Wednesday, January 20, 2010

More about Alan

In the previous blog posting I attempted to make the point that if the basic model is followed the probability of you securing an engagement from your prospect is excellent even if you are going up against a competitor (“Alan”) with a strong history of business development success.

In the example I wrote about it turned out that Alan did NOT in fact possess an effective technique beyond his determined and widespread networking skills. In essence, he positioned himself in the front of the collective mind of the local business people and became, for many of them, the default accountant, i.e. the first one they thought of. Not a bad way to go about finding clients, but much, much more effective when combined with good technique.

Subsequently, I received some great feedback from readers, and it illuminates how varied the challenge can be when a prospect is up for grabs.

John in Salt Lake City described a remarkably similar situation as last week where it turned out “Alan” wasn’t even a “competent” (John’s word, not mine) accountant. Instead, he maintained client contact while others did the work. His time was spent attending seemingly every meeting in town and smoozing desirable prospects with golf, dinner, drinks, etc. John easily won the particular engagement he sought by focusing in upon the prospect’s needs and demonstrating his expertise and experience in those areas.

Anita, from Wisconsin, found herself in competition with the biggest business development player in her market area and augmented her effort with a unique psychological approach. She followed the model, especially as it related to isolating the prospect’s priorities and issues, and then took a bit of a risk to gain an advantage. During the meeting she found an opportunity to comment about her competitors.

I wasn’t there, so these aren’t the real words, but as Anita described it to me, her approach went something like this: “I really appreciate being given the opportunity to compete for your accounting business. And, I’m flattered that you have considered me to be in the same league with (name #1, her main competitor) and (name #2). As you know, #1 serves many of the biggest clients in town, such as (names), and I’m glad to see they are now seeking business from other prospects. And #2 is renown throughout the mid-state area as the go-to firm for green and not for profit entities.”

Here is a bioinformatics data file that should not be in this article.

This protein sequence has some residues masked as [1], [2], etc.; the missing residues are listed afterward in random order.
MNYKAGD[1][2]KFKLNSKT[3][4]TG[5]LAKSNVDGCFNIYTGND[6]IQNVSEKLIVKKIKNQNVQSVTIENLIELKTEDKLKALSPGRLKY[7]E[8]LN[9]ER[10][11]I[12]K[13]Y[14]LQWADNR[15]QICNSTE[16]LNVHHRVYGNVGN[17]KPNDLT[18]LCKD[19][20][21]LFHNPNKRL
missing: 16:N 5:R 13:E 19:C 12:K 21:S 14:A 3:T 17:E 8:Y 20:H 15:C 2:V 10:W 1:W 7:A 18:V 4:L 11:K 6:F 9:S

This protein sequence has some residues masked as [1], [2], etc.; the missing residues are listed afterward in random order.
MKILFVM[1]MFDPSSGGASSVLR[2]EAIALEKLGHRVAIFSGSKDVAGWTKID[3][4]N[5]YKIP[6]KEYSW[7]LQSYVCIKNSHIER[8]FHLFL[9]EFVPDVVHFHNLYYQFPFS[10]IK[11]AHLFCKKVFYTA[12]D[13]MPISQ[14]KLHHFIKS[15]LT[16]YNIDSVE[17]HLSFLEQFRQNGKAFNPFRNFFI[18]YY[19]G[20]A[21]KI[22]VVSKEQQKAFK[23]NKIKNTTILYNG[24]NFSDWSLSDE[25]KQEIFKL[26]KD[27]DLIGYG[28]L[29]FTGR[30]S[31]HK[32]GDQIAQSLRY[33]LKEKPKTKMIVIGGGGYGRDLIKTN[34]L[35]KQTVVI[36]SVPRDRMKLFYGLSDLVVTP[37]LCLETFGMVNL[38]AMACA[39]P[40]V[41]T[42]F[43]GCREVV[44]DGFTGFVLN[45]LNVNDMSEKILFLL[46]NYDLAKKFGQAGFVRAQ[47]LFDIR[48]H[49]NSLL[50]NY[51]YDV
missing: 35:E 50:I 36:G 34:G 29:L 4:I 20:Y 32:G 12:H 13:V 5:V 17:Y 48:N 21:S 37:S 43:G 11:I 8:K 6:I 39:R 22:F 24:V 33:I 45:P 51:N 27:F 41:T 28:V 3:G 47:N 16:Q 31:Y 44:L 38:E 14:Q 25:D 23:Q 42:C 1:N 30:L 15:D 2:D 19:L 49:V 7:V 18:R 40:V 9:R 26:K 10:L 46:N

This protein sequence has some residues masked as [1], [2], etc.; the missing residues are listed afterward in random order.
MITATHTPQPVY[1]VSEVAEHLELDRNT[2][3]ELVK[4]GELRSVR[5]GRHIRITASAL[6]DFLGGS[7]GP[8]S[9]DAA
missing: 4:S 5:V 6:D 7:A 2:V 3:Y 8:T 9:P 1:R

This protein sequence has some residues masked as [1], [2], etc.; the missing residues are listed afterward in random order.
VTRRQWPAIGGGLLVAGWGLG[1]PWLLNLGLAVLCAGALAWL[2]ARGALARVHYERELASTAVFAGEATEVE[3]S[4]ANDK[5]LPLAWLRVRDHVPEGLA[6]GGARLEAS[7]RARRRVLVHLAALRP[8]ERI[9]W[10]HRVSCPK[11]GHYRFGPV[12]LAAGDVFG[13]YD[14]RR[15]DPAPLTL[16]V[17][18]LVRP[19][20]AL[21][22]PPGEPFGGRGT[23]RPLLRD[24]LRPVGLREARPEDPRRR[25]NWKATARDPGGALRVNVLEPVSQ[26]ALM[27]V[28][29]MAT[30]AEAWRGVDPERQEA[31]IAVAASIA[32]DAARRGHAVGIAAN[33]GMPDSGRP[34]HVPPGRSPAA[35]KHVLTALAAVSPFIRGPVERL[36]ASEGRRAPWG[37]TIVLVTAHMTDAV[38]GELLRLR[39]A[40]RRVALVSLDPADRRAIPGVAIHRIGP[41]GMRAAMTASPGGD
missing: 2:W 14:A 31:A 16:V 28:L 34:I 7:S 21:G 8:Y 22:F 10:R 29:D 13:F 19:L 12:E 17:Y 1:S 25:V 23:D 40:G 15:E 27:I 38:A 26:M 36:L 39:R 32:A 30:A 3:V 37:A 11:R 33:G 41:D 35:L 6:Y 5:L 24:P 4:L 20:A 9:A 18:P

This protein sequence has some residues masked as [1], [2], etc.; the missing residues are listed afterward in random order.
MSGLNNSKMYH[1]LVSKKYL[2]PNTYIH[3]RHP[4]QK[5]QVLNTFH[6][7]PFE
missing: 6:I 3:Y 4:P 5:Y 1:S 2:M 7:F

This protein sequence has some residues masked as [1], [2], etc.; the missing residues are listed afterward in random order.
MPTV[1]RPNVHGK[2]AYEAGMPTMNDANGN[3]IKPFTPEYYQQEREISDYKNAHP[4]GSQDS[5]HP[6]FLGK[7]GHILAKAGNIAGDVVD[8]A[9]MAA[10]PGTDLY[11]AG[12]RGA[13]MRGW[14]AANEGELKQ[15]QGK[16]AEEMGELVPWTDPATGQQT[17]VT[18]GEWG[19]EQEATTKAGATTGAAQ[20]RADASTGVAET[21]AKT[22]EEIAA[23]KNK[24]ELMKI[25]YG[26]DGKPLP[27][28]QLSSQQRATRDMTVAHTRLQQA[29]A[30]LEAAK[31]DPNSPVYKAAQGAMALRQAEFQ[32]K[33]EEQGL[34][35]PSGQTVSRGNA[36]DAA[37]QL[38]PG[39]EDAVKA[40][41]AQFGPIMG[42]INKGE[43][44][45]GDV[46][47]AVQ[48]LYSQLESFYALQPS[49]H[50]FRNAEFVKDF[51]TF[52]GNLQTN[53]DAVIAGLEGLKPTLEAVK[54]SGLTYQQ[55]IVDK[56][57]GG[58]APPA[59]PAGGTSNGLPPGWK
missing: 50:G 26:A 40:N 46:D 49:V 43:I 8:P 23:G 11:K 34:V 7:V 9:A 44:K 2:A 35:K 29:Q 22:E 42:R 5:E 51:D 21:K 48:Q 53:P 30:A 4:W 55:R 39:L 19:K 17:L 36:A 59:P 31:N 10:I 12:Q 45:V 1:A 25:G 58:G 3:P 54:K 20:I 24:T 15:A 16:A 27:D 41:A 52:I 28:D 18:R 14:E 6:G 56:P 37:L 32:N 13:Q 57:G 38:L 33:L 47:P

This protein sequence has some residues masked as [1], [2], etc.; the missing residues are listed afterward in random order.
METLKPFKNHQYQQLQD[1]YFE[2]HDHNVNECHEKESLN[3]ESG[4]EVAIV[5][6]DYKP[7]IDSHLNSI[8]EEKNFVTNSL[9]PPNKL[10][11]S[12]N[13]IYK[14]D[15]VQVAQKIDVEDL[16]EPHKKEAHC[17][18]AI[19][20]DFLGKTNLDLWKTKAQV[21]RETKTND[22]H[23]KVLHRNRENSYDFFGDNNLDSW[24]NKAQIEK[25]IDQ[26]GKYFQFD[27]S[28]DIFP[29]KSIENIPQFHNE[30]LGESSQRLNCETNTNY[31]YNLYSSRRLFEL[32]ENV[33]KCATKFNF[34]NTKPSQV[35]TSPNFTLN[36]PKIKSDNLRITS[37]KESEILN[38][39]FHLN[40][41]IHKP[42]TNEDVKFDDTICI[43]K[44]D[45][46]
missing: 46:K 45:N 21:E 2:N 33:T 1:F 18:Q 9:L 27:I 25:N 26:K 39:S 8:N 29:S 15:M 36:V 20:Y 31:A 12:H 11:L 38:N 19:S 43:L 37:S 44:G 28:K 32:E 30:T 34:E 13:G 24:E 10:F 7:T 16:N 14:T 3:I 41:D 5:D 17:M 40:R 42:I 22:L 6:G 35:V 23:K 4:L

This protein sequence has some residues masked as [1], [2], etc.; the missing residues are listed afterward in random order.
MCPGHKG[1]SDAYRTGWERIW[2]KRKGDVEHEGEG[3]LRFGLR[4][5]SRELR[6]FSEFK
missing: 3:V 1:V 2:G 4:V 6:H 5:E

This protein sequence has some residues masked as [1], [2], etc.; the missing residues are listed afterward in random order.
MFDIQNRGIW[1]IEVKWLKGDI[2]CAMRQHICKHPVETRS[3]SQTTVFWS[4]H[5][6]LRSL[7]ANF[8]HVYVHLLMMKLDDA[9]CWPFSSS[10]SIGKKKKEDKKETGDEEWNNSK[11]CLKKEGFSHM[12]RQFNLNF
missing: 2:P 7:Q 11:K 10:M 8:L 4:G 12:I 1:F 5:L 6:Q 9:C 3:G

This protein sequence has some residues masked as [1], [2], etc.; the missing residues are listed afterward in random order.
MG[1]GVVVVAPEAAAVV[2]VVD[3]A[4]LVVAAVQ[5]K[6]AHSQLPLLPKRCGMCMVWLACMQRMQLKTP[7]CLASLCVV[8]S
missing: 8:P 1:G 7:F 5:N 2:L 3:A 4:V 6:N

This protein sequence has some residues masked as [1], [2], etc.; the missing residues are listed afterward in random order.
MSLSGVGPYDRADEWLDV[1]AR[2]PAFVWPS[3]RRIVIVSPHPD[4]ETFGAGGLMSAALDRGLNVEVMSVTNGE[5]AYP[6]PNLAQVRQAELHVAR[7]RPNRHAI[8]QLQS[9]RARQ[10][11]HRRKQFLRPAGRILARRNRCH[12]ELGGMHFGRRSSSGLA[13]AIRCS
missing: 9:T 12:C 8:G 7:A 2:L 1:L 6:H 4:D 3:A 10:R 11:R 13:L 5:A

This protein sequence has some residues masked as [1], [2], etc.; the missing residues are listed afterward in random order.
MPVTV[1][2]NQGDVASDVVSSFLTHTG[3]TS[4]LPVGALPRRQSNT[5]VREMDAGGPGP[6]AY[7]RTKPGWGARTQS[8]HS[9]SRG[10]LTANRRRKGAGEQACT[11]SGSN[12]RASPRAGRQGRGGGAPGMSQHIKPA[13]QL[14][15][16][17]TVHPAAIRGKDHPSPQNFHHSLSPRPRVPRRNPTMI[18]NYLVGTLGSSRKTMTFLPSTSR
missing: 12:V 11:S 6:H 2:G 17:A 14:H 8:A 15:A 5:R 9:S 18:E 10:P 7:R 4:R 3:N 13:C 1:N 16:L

Needless to say, the prospect was neither very big nor connected to the green movement.

Anita talked about the advantages of personal service, how the prospect would – if Anita was engaged – be one of several key clients she served, and her specific expertise with the prospect’s issues. In the end, they chose Anita because they wanted to be with a firm which considered their business to be important and, because they were neither, they didn’t really relate to the other firm’s emphasis upon green and NFP clients.

So, in effect, she poisoned the well. Hey, as the saying goes, “all’s fair in love and war and winning the business from desirable prospects.” Well, maybe it doesn’t go exactly like that, but you get the idea.

Bill, from Seattle, was on the other end of some game playing. He was one of four competitors for an account and was third on the interview list. With a few minutes to go he completed his agenda and began a gentle close by asking what the next step was in the selection process.

To his surprise, one of the two interviewers (the owner and his CFO) asked if he was going to stay in the Seattle area after he retired. Bill, who is in his mid-50s, recovered from his surprise and asked what prompted the question. He was told someone from one of the prior two firms mentioned he would be retiring shortly. Bill said he responded emotionally by blurting, “Wow, he must really need your business. I’m not retiring for at least another ten years!” The prospects, who now understood they’d been gamed, started laughing and when the moment passed Bill realized he’d not only sunk the competitor’s ship, he had also experienced a solid bonding moment with the prospects.

Bill didn’t get the account because of his relative inexperience with the specific industry, but the owner told him he wanted Bill to take over accounting services for a development start up where the owner was the general partner. This was right up Bill’s alley, and a perfect outcome.

So, again, follow the model. You can’t go wrong in that regard. If you need more prospects, find ways to talk to more people. Maybe not to the extent Alan does, but nevertheless more. Finally, as Anita and Bill’s stories demonstrate, games will be played every now and then. Whether you are on the giving or receiving end, a five figure addition to the revenue column can be plenty of motivation to generate some bumping between competitors in the race to the checkered flag.

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